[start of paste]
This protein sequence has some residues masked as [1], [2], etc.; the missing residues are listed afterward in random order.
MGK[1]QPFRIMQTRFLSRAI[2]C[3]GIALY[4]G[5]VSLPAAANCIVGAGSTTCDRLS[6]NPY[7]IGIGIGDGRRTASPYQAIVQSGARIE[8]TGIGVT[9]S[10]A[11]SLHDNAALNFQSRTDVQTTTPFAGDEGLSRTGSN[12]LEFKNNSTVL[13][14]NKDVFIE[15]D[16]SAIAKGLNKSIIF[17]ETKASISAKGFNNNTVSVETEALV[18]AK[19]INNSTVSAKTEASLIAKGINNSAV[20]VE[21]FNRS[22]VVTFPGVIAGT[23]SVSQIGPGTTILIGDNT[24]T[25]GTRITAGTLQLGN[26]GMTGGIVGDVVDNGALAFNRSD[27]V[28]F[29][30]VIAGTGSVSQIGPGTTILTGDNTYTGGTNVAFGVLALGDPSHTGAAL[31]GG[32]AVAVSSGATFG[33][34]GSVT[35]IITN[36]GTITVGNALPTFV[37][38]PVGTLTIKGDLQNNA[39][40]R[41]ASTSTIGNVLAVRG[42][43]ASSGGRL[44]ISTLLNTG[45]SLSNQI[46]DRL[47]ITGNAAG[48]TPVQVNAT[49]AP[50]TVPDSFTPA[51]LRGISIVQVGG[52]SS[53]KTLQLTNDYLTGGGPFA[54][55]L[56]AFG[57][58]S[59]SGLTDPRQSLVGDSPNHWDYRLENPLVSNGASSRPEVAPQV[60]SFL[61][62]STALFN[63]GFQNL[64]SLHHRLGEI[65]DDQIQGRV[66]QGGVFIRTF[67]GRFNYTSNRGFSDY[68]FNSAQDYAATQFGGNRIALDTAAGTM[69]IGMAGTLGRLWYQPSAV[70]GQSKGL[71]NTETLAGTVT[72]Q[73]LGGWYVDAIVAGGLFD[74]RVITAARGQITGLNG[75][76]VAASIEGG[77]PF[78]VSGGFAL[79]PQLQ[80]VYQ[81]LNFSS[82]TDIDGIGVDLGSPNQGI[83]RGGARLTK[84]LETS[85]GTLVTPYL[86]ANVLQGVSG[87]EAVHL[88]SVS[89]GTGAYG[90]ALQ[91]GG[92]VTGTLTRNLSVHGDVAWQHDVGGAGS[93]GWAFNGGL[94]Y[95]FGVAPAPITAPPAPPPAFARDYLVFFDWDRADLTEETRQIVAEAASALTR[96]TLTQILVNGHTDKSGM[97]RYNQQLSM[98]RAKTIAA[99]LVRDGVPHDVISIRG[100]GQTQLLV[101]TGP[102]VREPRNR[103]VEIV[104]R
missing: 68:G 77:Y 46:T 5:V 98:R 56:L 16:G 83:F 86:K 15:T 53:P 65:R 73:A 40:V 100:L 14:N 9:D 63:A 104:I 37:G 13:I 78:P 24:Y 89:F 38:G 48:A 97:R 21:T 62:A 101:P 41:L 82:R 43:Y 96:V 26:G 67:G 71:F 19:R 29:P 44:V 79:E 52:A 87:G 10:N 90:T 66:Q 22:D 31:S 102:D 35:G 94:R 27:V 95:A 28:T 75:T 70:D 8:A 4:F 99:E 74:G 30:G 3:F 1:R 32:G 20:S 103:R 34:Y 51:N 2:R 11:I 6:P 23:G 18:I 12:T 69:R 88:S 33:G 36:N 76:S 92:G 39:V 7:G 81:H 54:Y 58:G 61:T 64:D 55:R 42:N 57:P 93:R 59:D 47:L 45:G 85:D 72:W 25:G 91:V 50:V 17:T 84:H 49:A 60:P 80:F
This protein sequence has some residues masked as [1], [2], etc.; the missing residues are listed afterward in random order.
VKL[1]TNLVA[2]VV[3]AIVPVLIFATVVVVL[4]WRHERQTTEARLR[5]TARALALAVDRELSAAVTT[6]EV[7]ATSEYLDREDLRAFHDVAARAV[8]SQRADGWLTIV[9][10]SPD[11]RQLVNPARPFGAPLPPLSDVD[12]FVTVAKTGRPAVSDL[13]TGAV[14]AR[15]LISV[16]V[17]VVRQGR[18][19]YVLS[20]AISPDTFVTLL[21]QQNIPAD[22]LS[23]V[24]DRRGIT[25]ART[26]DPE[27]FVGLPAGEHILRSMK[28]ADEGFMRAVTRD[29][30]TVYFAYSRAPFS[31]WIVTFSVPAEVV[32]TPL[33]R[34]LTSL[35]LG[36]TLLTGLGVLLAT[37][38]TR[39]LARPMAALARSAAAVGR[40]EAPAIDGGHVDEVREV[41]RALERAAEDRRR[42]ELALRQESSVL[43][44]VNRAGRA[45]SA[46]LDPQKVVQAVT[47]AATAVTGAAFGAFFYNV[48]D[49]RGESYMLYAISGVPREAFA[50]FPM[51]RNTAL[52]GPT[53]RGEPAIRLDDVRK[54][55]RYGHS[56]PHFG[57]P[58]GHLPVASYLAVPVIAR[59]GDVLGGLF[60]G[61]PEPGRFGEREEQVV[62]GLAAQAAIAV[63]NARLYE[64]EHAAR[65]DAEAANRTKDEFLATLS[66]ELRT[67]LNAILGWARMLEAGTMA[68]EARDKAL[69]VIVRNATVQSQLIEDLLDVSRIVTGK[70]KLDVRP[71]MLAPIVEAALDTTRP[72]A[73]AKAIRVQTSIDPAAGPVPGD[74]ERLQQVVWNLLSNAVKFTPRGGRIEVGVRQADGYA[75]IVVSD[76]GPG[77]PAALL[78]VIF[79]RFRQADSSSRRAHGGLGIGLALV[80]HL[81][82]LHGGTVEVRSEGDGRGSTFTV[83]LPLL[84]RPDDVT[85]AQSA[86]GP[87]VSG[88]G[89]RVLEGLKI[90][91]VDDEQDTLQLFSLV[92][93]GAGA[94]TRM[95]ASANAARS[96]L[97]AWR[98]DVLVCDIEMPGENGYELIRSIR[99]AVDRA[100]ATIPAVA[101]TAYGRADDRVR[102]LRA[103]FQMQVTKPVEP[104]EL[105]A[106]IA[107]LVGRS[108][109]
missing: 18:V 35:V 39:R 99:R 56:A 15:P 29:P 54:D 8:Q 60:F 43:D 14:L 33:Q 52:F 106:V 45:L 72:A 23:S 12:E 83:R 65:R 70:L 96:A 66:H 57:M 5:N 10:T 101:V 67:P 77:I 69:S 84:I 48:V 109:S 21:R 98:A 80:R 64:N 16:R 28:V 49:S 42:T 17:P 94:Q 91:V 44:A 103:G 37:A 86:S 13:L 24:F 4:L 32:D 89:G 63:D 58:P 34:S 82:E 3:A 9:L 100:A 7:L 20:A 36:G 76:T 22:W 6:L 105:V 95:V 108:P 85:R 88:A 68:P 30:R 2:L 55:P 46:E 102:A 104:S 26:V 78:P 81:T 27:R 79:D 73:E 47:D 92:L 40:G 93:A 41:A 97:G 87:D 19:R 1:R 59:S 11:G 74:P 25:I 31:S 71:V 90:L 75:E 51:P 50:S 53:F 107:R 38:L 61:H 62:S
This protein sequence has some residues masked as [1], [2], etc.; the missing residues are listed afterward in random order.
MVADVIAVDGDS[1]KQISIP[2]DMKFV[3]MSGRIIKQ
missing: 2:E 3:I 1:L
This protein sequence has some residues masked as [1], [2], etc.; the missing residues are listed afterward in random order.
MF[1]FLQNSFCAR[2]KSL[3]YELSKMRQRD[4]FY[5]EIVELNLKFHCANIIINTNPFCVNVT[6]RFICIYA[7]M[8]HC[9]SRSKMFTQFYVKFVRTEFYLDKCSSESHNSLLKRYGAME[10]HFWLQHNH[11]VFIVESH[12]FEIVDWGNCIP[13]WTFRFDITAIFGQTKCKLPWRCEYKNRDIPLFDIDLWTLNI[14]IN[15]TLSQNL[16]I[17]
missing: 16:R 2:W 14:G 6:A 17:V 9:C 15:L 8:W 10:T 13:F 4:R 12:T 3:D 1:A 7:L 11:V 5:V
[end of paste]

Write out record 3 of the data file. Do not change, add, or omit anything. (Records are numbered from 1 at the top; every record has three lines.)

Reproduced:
This protein sequence has some residues masked as [1], [2], etc.; the missing residues are listed afterward in random order.
MVADVIAVDGDS[1]KQISIP[2]DMKFV[3]MSGRIIKQ
missing: 2:E 3:I 1:L